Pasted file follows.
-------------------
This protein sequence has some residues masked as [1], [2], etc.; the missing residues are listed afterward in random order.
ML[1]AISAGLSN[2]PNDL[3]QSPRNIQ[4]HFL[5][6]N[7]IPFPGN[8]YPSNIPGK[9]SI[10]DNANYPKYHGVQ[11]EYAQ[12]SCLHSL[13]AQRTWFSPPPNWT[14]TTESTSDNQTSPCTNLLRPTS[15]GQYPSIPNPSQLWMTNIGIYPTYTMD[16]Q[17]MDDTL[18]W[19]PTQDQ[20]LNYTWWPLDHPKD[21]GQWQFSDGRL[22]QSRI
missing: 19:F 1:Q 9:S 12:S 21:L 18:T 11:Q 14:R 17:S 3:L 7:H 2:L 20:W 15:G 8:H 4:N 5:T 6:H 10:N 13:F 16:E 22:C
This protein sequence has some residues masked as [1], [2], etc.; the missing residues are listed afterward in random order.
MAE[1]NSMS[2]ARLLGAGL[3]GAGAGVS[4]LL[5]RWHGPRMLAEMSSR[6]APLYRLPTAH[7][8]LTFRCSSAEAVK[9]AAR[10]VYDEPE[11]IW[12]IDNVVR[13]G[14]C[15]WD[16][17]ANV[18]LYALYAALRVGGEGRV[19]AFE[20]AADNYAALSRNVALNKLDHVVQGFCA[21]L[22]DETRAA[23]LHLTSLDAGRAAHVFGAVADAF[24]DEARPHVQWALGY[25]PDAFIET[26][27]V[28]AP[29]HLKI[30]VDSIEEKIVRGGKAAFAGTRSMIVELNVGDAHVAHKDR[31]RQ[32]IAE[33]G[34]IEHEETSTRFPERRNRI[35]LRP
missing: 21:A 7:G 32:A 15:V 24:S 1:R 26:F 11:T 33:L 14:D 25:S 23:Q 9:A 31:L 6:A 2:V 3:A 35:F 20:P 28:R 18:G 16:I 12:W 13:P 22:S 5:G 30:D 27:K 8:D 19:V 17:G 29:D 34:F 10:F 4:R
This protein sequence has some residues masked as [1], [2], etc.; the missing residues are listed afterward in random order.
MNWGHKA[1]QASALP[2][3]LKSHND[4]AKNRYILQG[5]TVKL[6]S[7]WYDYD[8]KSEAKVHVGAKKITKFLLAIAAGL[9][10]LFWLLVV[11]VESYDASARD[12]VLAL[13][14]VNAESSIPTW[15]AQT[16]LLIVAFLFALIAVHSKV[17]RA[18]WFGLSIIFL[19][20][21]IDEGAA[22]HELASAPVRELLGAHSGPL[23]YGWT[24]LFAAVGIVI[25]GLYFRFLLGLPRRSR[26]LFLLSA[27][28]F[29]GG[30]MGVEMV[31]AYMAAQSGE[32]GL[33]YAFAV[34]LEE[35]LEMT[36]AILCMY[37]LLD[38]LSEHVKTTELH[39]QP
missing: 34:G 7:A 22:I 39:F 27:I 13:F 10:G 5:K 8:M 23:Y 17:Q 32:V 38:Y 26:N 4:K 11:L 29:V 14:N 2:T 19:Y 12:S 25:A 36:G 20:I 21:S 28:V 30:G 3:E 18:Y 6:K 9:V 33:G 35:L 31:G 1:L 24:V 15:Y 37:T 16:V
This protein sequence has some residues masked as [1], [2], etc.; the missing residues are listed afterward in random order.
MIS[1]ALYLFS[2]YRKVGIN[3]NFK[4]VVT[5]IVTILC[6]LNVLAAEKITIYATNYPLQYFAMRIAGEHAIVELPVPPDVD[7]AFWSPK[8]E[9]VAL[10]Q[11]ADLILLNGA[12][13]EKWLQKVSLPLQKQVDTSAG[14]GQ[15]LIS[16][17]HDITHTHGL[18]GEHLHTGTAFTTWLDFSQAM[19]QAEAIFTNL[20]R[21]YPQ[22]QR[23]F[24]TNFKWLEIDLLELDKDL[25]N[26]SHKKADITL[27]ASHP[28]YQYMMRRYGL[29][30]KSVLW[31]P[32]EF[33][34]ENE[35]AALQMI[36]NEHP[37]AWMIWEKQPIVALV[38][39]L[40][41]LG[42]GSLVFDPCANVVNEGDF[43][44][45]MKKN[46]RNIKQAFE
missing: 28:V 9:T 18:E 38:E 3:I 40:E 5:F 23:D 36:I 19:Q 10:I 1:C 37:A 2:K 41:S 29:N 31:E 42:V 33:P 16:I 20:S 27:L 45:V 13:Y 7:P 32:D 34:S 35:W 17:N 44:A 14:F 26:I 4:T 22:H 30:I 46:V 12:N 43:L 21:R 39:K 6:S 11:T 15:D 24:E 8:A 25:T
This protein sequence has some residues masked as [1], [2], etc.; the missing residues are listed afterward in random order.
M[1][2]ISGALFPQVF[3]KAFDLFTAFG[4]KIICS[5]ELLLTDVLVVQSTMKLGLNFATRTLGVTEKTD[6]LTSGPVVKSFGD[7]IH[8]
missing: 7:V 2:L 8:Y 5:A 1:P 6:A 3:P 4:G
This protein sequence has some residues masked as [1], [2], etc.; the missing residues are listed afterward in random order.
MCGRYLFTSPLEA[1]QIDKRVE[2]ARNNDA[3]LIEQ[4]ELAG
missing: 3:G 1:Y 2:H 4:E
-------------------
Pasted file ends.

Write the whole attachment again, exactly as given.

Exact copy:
This protein sequence has some residues masked as [1], [2], etc.; the missing residues are listed afterward in random order.
ML[1]AISAGLSN[2]PNDL[3]QSPRNIQ[4]HFL[5][6]N[7]IPFPGN[8]YPSNIPGK[9]SI[10]DNANYPKYHGVQ[11]EYAQ[12]SCLHSL[13]AQRTWFSPPPNWT[14]TTESTSDNQTSPCTNLLRPTS[15]GQYPSIPNPSQLWMTNIGIYPTYTMD[16]Q[17]MDDTL[18]W[19]PTQDQ[20]LNYTWWPLDHPKD[21]GQWQFSDGRL[22]QSRI
missing: 19:F 1:Q 9:S 12:S 21:L 18:T 11:Q 14:R 17:S 3:L 7:H 2:L 20:W 15:G 8:H 4:N 5:T 6:H 10:N 13:F 16:E 22:C
This protein sequence has some residues masked as [1], [2], etc.; the missing residues are listed afterward in random order.
MAE[1]NSMS[2]ARLLGAGL[3]GAGAGVS[4]LL[5]RWHGPRMLAEMSSR[6]APLYRLPTAH[7][8]LTFRCSSAEAVK[9]AAR[10]VYDEPE[11]IW[12]IDNVVR[13]G[14]C[15]WD[16][17]ANV[18]LYALYAALRVGGEGRV[19]AFE[20]AADNYAALSRNVALNKLDHVVQGFCA[21]L[22]DETRAA[23]LHLTSLDAGRAAHVFGAVADAF[24]DEARPHVQWALGY[25]PDAFIET[26][27]V[28]AP[29]HLKI[30]VDSIEEKIVRGGKAAFAGTRSMIVELNVGDAHVAHKDR[31]RQ[32]IAE[33]G[34]IEHEETSTRFPERRNRI[35]LRP
missing: 21:A 7:G 32:A 15:V 24:S 1:R 26:F 11:T 33:L 14:D 25:S 23:Q 9:A 31:L 6:A 2:V 3:A 35:F 20:P 28:R 18:G 16:I 12:W 13:P 22:S 5:G 30:D 27:K 8:D 19:V 17:G 29:D 34:F 10:F 4:R
This protein sequence has some residues masked as [1], [2], etc.; the missing residues are listed afterward in random order.
MNWGHKA[1]QASALP[2][3]LKSHND[4]AKNRYILQG[5]TVKL[6]S[7]WYDYD[8]KSEAKVHVGAKKITKFLLAIAAGL[9][10]LFWLLVV[11]VESYDASARD[12]VLAL[13][14]VNAESSIPTW[15]AQT[16]LLIVAFLFALIAVHSKV[17]RA[18]WFGLSIIFL[19][20][21]IDEGAA[22]HELASAPVRELLGAHSGPL[23]YGWT[24]LFAAVGIVI[25]GLYFRFLLGLPRRSR[26]LFLLSA[27][28]F[29]GG[30]MGVEMV[31]AYMAAQSGE[32]GL[33]YAFAV[34]LEE[35]LEMT[36]AILCMY[37]LLD[38]LSEHVKTTELH[39]QP
missing: 34:G 7:A 22:I 39:F 27:I 13:F 10:G 5:K 8:M 23:Y 17:Q 32:V 38:Y 26:N 4:K 11:L 29:V 14:N 2:T 19:Y 12:S 25:A 36:G 20:I 21:S 28:V 30:G 3:E 18:Y 6:K 9:V 33:G 35:L 31:G 1:L 24:V 15:Y 37:T 16:V
This protein sequence has some residues masked as [1], [2], etc.; the missing residues are listed afterward in random order.
MIS[1]ALYLFS[2]YRKVGIN[3]NFK[4]VVT[5]IVTILC[6]LNVLAAEKITIYATNYPLQYFAMRIAGEHAIVELPVPPDVD[7]AFWSPK[8]E[9]VAL[10]Q[11]ADLILLNGA[12][13]EKWLQKVSLPLQKQVDTSAG[14]GQ[15]LIS[16][17]HDITHTHGL[18]GEHLHTGTAFTTWLDFSQAM[19]QAEAIFTNL[20]R[21]YPQ[22]QR[23]F[24]TNFKWLEIDLLELDKDL[25]N[26]SHKKADITL[27]ASHP[28]YQYMMRRYGL[29][30]KSVLW[31]P[32]EF[33][34]ENE[35]AALQMI[36]NEHP[37]AWMIWEKQPIVALV[38][39]L[40][41]LG[42]GSLVFDPCANVVNEGDF[43][44][45]MKKN[46]RNIKQAFE
missing: 28:V 9:T 18:E 38:E 3:I 40:E 5:F 23:D 36:I 19:Q 10:I 1:C 37:A 2:K 41:S 29:N 31:E 42:V 33:P 16:I 20:S 27:L 45:V 13:Y 7:P 32:D 34:S 35:W 17:N 44:A 14:F 26:I 4:T 22:H 30:I 46:V 12:N 43:L 21:R 39:K 6:S 11:T 15:D 24:E 8:A 25:T
This protein sequence has some residues masked as [1], [2], etc.; the missing residues are listed afterward in random order.
M[1][2]ISGALFPQVF[3]KAFDLFTAFG[4]KIICS[5]ELLLTDVLVVQSTMKLGLNFATRTLGVTEKTD[6]LTSGPVVKSFGD[7]IH[8]
missing: 7:V 2:L 8:Y 5:A 1:P 6:A 3:P 4:G
This protein sequence has some residues masked as [1], [2], etc.; the missing residues are listed afterward in random order.
MCGRYLFTSPLEA[1]QIDKRVE[2]ARNNDA[3]LIEQ[4]ELAG
missing: 3:G 1:Y 2:H 4:E